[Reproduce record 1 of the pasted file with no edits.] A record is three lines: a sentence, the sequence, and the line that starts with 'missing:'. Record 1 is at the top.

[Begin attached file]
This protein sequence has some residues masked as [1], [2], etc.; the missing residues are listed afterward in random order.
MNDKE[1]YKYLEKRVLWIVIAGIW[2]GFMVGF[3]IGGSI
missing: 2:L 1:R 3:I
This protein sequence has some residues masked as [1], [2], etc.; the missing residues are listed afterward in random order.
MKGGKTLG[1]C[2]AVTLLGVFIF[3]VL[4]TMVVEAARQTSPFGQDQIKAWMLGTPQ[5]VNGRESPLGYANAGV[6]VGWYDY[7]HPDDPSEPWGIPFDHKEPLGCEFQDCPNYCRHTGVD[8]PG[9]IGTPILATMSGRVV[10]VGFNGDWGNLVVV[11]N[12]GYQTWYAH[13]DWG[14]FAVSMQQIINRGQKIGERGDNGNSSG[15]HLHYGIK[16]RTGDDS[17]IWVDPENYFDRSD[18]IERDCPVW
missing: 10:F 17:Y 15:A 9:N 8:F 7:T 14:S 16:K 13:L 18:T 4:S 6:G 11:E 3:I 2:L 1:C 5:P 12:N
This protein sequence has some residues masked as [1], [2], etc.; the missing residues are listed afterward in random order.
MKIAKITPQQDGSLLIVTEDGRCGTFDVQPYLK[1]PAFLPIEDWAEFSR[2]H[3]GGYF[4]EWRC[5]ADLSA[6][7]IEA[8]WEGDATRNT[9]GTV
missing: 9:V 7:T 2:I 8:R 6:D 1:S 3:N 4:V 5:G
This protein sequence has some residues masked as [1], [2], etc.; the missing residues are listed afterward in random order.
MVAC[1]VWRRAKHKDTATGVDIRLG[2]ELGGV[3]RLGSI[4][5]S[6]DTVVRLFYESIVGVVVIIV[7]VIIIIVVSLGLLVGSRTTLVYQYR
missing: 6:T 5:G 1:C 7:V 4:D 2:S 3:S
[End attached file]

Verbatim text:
This protein sequence has some residues masked as [1], [2], etc.; the missing residues are listed afterward in random order.
MNDKE[1]YKYLEKRVLWIVIAGIW[2]GFMVGF[3]IGGSI
missing: 2:L 1:R 3:I